John Kilgallen, «Hostility to Paul in Pisidian Antioch (Acts 13,45) — Why?», Vol. 84 (2003) 1-15
Throughout Acts 13–14 Luke brings to the reader’s knowledge opponents of Paul who are called " the Jews" . The present essay attempts to clarify the meaning of this short-hand identification of Paul’s Jewish opponents. It seems best to understand these particular Jews in the light of zealotry which has its roots in centuries of vigorous defense of Jewish religious convictions.
inclined to hostile persecution for the sake of preserving their heritage. Luke is not ignorant of their strong convictions, but he is convinced that they were wrong and a source of extreme, but insuperable difficulty for the spread of the word of the Lord.
On the other hand, Luke shows, in his championing the Pauline theology of an earlier time, that this zeal and its consequent opposition and persecution made ever clearer the hand of God in history: first to the Jew, then to the Gentile. Acts 13 and 14 incorporate this theology as it explains ever more clearly the gracious willingness of God to grant first to Jew, then to the Gentiles ‘the holy things entrusted to David for Israel’.
In reflecting on the sense of ‘the word of the Lord’, for which almost all the town gathered to here, I concluded that, short of any other explanation, the content of the ‘word’ is essentially what Paul preached in his homily in the synagogue of Antioch. This being the most likely case, one draws the further conclusion that the essence of what Christianity had to give to the pagans was the ‘good news’ (eu)aggelizo/meqa) or the ‘promise’ (e)paggeli/a) assured to ‘our fathers’. Ultimately, this is translated into ‘the holy things’, ‘forgiveness of sins’ and ‘justification’. There need be no other preaching described here. Thus, what is thoroughly Jewish in content and form is to be understood to be what best fits the needs and desires of the pagans36.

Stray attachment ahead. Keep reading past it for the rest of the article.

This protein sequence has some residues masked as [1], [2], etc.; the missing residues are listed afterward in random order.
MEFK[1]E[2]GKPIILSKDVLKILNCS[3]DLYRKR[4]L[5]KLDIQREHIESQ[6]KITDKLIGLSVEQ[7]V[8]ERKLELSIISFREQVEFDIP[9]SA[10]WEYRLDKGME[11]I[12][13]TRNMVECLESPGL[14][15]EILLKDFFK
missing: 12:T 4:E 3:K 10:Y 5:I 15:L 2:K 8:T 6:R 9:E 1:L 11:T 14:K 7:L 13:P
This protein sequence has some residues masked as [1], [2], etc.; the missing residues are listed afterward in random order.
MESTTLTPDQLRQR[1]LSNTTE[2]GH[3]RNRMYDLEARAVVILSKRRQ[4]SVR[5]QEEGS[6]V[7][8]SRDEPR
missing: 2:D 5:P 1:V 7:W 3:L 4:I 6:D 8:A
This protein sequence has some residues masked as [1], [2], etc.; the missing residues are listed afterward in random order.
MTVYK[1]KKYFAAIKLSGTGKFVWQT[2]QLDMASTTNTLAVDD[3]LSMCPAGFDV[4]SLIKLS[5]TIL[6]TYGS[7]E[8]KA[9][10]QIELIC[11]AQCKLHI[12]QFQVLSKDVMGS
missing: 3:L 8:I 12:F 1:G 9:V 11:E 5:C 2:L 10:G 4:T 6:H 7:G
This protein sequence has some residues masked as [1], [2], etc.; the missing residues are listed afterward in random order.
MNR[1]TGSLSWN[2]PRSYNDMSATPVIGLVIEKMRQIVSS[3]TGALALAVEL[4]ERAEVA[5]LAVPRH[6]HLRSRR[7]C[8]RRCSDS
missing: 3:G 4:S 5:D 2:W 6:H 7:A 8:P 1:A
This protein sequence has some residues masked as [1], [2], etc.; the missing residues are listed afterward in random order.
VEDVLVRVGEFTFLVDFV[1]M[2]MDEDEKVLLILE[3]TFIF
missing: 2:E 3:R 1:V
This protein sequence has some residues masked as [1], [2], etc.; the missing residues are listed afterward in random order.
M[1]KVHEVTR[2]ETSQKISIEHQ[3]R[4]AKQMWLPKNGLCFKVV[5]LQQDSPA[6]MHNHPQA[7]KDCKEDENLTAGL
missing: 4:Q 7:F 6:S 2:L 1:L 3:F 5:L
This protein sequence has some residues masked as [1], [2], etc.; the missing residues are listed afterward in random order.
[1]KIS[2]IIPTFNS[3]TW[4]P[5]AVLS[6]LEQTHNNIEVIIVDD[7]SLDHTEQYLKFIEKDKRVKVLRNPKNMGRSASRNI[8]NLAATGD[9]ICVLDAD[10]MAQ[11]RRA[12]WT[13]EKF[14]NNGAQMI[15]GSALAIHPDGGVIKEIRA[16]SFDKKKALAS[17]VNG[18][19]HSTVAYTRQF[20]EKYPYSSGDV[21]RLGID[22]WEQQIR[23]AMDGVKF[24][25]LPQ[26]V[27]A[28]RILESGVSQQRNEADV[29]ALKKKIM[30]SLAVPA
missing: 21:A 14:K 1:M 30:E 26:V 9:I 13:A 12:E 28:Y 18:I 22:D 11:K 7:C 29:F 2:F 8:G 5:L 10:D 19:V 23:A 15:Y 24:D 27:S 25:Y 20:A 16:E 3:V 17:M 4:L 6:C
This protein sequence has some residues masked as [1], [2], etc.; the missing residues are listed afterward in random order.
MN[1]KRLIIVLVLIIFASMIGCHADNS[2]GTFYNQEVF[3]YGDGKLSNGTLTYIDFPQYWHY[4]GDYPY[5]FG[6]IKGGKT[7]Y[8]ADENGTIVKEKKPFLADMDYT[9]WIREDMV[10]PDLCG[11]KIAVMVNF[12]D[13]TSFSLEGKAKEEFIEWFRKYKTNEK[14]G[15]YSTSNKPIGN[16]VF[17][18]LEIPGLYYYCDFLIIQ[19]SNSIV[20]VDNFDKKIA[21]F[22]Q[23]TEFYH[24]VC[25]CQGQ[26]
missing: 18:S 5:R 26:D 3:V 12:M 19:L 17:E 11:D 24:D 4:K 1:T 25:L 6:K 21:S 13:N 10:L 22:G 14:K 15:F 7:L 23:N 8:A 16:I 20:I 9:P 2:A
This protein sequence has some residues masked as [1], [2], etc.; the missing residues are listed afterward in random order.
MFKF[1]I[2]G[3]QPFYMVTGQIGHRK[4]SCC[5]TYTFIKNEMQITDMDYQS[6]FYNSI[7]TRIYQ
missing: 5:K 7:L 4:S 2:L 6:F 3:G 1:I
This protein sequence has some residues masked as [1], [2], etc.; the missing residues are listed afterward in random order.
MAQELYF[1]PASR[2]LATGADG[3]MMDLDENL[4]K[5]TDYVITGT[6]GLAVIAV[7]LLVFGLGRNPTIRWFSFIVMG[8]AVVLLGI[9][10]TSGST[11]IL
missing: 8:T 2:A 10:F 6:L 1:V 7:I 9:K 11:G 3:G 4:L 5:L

One might find this Lucan way of combining the messages to Jews and Gentiles strange. Yet, it follows the Lucan scheme: what Jesus, then the apostles preach is nothing more than what completes the hopes and promises of the Old Testament, what Paul preaches is essentially what Peter preaches37, and what Peter (as well as the